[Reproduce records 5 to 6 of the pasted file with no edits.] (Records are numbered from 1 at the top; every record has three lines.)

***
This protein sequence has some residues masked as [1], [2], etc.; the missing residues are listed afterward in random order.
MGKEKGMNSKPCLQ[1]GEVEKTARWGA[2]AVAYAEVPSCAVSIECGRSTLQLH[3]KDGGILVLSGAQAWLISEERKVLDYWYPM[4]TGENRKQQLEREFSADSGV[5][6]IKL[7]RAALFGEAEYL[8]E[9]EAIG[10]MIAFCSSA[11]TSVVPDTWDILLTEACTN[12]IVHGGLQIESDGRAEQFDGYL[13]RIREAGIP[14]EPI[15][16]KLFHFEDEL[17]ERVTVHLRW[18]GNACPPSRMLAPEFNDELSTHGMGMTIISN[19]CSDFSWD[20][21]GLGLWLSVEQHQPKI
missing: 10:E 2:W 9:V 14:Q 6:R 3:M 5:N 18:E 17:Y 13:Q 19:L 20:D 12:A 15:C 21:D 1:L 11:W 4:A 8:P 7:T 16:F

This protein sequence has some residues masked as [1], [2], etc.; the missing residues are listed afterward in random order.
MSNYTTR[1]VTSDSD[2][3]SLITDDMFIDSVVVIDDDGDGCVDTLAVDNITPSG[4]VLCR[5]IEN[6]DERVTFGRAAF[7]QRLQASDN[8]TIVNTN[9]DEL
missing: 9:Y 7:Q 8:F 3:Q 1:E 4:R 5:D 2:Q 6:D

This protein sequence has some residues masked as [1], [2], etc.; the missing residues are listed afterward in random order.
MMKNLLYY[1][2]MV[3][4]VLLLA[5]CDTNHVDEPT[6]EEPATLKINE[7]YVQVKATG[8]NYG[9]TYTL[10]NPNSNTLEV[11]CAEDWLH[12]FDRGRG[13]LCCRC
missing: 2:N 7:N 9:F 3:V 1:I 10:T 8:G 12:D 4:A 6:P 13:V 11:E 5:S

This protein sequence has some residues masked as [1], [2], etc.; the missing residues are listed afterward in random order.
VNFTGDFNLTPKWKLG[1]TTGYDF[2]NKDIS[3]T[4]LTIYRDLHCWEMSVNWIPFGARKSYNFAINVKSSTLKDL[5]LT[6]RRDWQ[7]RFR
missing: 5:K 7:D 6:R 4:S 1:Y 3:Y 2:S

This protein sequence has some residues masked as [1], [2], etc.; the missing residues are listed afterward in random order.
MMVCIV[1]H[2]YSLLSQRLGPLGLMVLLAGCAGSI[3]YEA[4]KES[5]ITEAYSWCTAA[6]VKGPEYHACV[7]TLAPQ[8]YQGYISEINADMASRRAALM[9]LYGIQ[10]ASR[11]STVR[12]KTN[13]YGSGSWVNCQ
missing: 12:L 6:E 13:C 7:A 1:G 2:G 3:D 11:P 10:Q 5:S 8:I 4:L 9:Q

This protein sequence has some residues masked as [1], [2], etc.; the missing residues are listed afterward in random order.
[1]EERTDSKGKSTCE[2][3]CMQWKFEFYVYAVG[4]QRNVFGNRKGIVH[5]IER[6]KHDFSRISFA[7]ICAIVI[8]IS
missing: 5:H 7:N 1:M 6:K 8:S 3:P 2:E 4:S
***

This protein sequence has some residues masked as [1], [2], etc.; the missing residues are listed afterward in random order.
MMVCIV[1]H[2]YSLLSQRLGPLGLMVLLAGCAGSI[3]YEA[4]KES[5]ITEAYSWCTAA[6]VKGPEYHACV[7]TLAPQ[8]YQGYISEINADMASRRAALM[9]LYGIQ[10]ASR[11]STVR[12]KTN[13]YGSGSWVNCQ
missing: 12:L 6:E 13:C 7:A 1:G 2:G 3:D 11:P 10:Q 5:S 8:I 4:L 9:Q

This protein sequence has some residues masked as [1], [2], etc.; the missing residues are listed afterward in random order.
[1]EERTDSKGKSTCE[2][3]CMQWKFEFYVYAVG[4]QRNVFGNRKGIVH[5]IER[6]KHDFSRISFA[7]ICAIVI[8]IS
missing: 5:H 7:N 1:M 6:K 8:S 3:P 2:E 4:S